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How To Kill Poison Ivy

October 8, 2015

Written by Dave G.

 

Poison Ivy was here when the first settlers arrived, but it with suburban development it has become much more wide-spread, since it lives naturally at the edges of woodlands, just where we tend to build new developments. This perennial plant, which takes many forms, from ground-hugging bush to climbing vine, is a scourge, hurting adults, children and pets and causing severe reactions in sensitive people. About 15% of people have no reaction, luckily children under five can also often not react, but like all allergies, exposure can easily lead to future reactions, so no-one is really immune for life.

Poison Ivy contains a chemical – Urushiol – which is an oil that quickly dries and is easily transferred from one place to another, whether it’s skin, clothing, door-handles or tools. It is this feature that makes it such a problem.

Is it Really Poison Ivy?

Because many people worry about poison-ivy, lots of plants get mistaken for it, so the first step, if you spot something suspicious, is to make sure it really is Poison Ivy.

The old, leaves of three, let it be, is a good start, but other plants also have three leaves. Since this is a variable plant, the following group of indicators should all be present to be sure you have a real problem. Of course, don’t pick a bit to check – treat this plant with respect!

If your plant has all these characteristics, you have poison ivy. As well, you may see clusters of small green flowers or white berries, lower down on the stems.

Ways Not to Get Rid of Poison Ivy

Whatever you choose to do, avoid the following ‘ideas’, which won’t work and can even kill you.

 

Don’t set fire to it – the smoke is extremely toxic and can kill you

Don’t mow it down This will just spray the poison all over the place, including you and the mower, so every time you mow the lawn you will get more rashes.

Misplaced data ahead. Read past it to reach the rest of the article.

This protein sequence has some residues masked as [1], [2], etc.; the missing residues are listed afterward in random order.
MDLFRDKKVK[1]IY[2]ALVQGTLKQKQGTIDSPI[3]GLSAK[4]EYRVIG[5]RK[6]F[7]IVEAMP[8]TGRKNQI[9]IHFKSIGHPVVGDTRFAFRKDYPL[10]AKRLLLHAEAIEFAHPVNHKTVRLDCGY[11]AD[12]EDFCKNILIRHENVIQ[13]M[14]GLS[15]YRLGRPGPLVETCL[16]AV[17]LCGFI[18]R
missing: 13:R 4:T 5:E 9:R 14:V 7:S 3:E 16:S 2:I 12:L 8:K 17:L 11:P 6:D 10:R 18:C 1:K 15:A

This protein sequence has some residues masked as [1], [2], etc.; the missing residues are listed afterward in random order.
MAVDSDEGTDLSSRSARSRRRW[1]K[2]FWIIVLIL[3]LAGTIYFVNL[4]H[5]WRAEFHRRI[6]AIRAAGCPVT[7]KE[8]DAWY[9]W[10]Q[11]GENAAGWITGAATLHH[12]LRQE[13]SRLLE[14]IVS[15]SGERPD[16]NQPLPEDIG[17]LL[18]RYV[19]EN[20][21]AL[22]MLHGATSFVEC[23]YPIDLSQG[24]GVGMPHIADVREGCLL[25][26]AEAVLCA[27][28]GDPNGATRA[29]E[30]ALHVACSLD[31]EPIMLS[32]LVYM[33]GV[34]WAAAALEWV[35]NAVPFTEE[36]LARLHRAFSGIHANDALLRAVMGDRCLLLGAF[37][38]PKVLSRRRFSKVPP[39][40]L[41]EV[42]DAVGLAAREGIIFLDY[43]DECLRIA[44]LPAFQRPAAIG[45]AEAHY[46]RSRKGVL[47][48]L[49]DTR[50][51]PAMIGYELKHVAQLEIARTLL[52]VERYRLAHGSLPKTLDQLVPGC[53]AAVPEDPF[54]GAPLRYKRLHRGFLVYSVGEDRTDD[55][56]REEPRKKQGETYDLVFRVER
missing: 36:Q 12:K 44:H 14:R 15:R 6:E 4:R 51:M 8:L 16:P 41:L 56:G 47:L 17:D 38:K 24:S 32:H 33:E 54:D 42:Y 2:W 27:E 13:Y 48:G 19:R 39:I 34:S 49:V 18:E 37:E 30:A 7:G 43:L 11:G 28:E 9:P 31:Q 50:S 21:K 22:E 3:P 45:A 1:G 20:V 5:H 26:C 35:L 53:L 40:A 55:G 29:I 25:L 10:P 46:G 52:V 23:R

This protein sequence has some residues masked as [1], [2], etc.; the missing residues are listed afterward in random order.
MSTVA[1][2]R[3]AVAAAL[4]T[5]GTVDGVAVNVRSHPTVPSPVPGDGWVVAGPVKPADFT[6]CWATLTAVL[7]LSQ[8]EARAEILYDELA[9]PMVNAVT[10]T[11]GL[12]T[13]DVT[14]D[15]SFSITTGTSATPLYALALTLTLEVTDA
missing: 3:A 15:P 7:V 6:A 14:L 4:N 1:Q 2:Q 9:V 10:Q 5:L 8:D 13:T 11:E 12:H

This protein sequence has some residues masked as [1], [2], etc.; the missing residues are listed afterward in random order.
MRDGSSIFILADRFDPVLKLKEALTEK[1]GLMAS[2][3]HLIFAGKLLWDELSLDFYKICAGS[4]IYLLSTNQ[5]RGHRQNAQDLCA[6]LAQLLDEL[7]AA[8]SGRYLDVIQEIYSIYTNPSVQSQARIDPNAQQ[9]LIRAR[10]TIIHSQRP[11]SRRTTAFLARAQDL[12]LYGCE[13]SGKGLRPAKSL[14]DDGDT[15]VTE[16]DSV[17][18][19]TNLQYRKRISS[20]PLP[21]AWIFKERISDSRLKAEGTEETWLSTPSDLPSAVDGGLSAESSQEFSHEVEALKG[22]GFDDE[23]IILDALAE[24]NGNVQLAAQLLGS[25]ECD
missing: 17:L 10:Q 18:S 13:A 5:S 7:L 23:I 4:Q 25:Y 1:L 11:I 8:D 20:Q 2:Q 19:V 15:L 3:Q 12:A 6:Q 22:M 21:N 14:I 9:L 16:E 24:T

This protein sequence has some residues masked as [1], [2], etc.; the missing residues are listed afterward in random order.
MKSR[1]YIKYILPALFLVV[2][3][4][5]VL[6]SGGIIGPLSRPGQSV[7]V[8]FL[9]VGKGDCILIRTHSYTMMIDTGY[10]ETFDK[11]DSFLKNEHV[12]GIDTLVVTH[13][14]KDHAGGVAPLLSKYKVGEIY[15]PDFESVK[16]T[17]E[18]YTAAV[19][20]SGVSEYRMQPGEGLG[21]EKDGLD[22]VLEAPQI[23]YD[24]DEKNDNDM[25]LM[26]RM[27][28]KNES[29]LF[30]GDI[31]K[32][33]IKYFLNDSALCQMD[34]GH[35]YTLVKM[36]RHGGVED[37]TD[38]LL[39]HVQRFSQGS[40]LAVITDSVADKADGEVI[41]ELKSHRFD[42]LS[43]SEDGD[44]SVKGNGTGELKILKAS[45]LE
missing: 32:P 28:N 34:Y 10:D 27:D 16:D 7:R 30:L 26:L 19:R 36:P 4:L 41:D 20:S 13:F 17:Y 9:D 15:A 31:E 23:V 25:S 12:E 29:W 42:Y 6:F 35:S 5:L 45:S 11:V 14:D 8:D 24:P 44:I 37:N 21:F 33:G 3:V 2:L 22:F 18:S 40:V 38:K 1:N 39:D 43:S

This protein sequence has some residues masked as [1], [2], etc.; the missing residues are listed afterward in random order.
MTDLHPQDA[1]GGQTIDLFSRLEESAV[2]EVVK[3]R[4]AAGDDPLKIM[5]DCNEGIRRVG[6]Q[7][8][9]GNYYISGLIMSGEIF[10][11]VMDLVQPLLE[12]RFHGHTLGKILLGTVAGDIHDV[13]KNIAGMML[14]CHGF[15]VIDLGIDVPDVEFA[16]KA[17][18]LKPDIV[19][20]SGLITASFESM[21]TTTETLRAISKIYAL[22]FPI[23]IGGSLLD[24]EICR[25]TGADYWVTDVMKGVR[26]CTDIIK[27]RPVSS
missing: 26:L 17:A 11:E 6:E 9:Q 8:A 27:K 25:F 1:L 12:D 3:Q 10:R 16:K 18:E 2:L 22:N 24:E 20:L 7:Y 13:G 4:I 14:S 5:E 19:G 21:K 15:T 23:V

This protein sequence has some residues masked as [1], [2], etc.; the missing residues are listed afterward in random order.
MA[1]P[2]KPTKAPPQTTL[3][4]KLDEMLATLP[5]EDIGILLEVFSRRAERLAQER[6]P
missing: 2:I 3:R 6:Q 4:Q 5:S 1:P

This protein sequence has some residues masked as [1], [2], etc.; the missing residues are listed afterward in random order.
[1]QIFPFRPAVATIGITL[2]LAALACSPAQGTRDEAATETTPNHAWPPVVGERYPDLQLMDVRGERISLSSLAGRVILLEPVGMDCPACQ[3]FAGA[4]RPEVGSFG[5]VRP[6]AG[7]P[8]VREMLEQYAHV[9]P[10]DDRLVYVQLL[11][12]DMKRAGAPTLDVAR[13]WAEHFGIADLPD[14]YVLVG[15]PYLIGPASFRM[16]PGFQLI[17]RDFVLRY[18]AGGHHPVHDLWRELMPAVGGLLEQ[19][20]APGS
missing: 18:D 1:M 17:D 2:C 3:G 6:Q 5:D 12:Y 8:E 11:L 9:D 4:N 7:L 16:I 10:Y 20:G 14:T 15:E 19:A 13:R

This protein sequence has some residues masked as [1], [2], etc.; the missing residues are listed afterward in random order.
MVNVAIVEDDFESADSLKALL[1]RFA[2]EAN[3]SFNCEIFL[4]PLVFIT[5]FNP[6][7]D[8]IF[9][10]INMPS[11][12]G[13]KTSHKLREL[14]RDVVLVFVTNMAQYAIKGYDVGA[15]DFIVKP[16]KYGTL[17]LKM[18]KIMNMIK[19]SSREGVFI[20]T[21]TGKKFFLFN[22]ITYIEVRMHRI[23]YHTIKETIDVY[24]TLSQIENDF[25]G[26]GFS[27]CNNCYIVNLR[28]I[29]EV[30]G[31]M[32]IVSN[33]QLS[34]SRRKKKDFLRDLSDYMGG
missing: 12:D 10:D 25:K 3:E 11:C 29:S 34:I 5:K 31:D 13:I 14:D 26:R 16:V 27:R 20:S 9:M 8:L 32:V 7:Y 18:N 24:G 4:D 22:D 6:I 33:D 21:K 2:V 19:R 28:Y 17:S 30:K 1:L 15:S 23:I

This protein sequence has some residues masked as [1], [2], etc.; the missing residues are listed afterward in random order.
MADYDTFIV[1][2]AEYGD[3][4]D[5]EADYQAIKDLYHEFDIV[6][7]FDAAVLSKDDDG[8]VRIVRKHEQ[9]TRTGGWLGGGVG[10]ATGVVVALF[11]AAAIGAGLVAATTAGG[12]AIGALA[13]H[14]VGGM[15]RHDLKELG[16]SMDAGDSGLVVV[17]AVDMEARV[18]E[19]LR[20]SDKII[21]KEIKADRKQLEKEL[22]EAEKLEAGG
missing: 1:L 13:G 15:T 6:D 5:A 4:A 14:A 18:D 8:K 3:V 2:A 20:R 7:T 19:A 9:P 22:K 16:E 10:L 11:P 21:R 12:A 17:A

Don’t just grab a spade and dig it out – again you will just get it all over your tools and clothes and spread the problem further. Anyway, it has deep roots that persist and are hard to remove.

 

How to Kill Poison Ivy

There are two possible approaches, the organic method and the chemical method.

 

The leaves and stems will die in a couple of weeks or so after spraying. Keep some spray handy, as you will probably get re-growth unless it is just a small plant. Spray any re-growth as soon as you see it and keep doing that until nothing more is growing. It may take two or three follow-up sprayings to completely eradicate the plants. Once it has all rotted down the area can be cleared and planted, but dying plants will still contain the poison, so wait a couple of months at least, till there is nothing left to see.

 

A more thorough result can come from weeding it out, but this is very tricky. If the plant is growing up a tree, saw through the base of the trunk and leave it a few weeks to thoroughly die. Wash the saw in cold water and rinse in vinegar. For plants on the ground you will have to handle live material.

The day before you start, water the area thoroughly to soften the soil. Dress in old clothes, covering your arms, neck, and tucking your trousers into your socks. Wear washable shoes.

Get some heavy-duty large plastic shopping bags –the ones from expensive stores – and put one over your pulling hand. Regular thin bags may tear and let the poison through. With your hand inside the bag, pull up the plants, trying to get as much root as possible and transfer the pulled plants to deep inside another bag. Having someone help you is worthwhile. Never touch your face for a moment while you do this.